Surrey's approach to LCA is embedded in the tools for waste management decision support developed by the UK Environment Agency for use by local authorities and waste management authorities, `WIZARD' and `WRATE'. These tools are also used as a vehicle for public engagement in what can be highly contested local decisions. The Science Manager at the Environment Agency who led this work says "the CES approach of distinguishing between 'foreground' and 'background' in the system and the related processes and also between process- and material-related burdens was essential and provided one of the bases for the approach adopted by the government... The researchers at CES have been the academic leaders in the UK in developing sound but practical LCA methodology." [a].

The approach has been embodied and extensively referenced in the world's first standard for carbon labelling of products and services: the British Standards Institute's (BSI) "PAS 2050: Specification for the assessment of the life cycle greenhouse gas emissions of goods and services", developed in 2008 and updated in 2011 [b]. PAS 2050 is the basis for the "carbon footprint" labels now carried by many consumer goods. Surrey's Professor Clift and Professor Jackson were key members of the group which developed and revised PAS 2050, at the specific invitation of Defra and the Carbon Trust. An extensive industry has also been spawned based on PAS 2050: for example Lloyds register promote environmental quality assurance and regulatory compliance services by implementing the standard and Arup and the Carbon Trust developed Footprint Expert™, a toolkit aimed at delivering PAS 2050 assessments to businesses. The Carbon Trust state that they are `the world's leading certifier of organisational carbon footprint reduction' and `global leader in product carbon footprinting certification for PAS 2050', with 650 organisations achieving the carbon Trust Standard in the past 5 years [c].

The International Standards Organisation (ISO) has now issued a technical specification for carbon labelling which embodies the CES and PAS 2050 approach, and ISO is developing a standard for the carbon footprint of products, ISO 14067: `The document is currently at the stage of Draft International Standard (DIS) and is expected to be finalized for publication in March 2014'. `ISO 14067 will be consistent with ...BSI PAS 2050' [d]. In parallel, a business-NGO partnership called the GreenHouseGas protocol initiative launched in 1998 to develop accounting tools for government and business to understand and manage greenhouse gas emissions. More than 1,000 organisations internationally have used the GHG Protocol, including 63% of the Fortune 500 companies. The GHG Protocol built on the initial PAS 2050 method in development of its Product Standard.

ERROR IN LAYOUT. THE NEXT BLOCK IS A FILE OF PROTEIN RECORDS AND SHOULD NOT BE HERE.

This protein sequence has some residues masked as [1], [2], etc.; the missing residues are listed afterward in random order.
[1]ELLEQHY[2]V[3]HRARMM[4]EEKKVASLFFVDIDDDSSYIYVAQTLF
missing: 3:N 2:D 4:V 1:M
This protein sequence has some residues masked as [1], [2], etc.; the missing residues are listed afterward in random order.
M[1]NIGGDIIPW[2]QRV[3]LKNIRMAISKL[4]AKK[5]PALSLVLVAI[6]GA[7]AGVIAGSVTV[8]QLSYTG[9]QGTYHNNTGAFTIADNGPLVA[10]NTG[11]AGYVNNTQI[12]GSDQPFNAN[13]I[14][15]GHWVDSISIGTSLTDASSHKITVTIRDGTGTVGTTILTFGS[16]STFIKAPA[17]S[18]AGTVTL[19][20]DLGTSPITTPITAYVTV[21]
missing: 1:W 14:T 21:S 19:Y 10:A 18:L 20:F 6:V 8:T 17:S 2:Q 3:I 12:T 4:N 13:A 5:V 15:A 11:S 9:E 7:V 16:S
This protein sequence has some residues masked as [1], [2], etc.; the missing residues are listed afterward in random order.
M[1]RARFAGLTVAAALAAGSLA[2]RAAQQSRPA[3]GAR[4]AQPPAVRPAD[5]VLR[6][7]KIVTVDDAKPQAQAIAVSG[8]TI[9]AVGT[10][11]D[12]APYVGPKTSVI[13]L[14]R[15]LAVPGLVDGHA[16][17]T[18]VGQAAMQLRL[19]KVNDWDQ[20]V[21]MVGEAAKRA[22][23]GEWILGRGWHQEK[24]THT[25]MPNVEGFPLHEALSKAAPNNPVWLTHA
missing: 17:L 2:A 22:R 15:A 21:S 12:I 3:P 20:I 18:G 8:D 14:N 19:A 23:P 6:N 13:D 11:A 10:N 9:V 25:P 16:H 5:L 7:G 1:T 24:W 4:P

This area of research continues to be taken up by industry-standard models and databases. Muñoz et al. [6] presented the first model to include human digestion and excretion in LCA. Surrey researchers agreed for it to be incorporated into the algorithms of `EcoInvent v3', which is the industry standard life cycle inventory database tool. Future LCA studies of food supply and related agricultural land use undertaken by researchers, industry and policy-advisers internationally may thus be extended and improved, based on this piece of research.

The approach to analysing and managing supply chains and consumption has also been applied to help develop industry-leading initiatives such as Marks and Spencer's "Plan A" and Unilever's "Less Environmental Impact", which consider social benefit as well as environmental impact.

The impact of this research is truly international. Among the growing LCA community worldwide, there is a particularly active group in New Zealand (LCANZ), motivated by the need to establish environmental credentials for international trade; every one of the founding officers of LCANZ is a CES alumnus, including Prof. Cowell. LCANZ is one of the leading bodies outside Europe providing accredited carbon labels, which are changing the practices of producers and changing purchasing practices of consumers.

The International Council on Mining and Metals commissioned a report (2013, in press) on the application of life cycle approaches in the primary resource sector, written by Prof. Clift and Dr. Basson with Prof. J.G. Petrie (now Energy Advisor to the Government of the Western Cape, South Africa, and a Visiting Professor in CES).

One specific piece of work applying consequential LCA to land-use change was an analysis of the carbon footprint of Brazilian cattle farming [4]. Surrey's research had impact internationally, resulted in it being quoted in BSI's PAS 2050 and prompting more than 60 secondary articles and provoking a specific defensive press release by the Brazilian beef industry [e].

The approach developed by Surrey is now also being applied to specific product and service innovation. It underpinned development of a new type of beverage packaging, delivering chilled drinks without refrigerated storage. The packaging was developed in the US by the Joseph Company with the benefit of saving energy for refrigeration and emissions of refrigerants (which are potent greenhouse gases) from poorly-maintained soft drinks dispensers [f]. The initial product, cooled by refrigerant release, was banned by the then UK Department of the Environment (DoE) in 1998 because of its disproportionate contribution to climate change. A more environmentally benign form, chilling through release of carbon dioxide adsorbed onto activated carbon produced from organic waste, was then proposed by the company. DoE agreed to lift the ban on the express condition that an LCA was undertaken, by Surrey researchers, that showed it to be no worse than conventional refrigeration. Surrey researchers have subsequently worked with the Joseph Company applying LCA and systems methods to re-design the chilling system and the supply chain. ChillCan was launched in Spring 2012 as an environmental "disruptive technology", winning two major industry awards: Editor's Choice Award for Packaging Design at Supply Side West (the leading international food and beverage exposition in Las Vegas) and Best Package 2012 by the beverage industry's stalwart publication, The Beverage Industry [g].

Sources to corroborate the impact

[a] The then Science Manager at the Environmental Agency affirms Surrey's role in the development of WIZARD and WRATE. Provided Statement.

[b] Details of PAS 2050:

[c] Carbon Trust and PAS2050 certification

[d] Development of the ISO standard

[e] Carbon footprint of Brazilian beef: listing available on request of more than 60 media and other articles following publication of paper [4]

[f] Article describing Chillcan

[g] See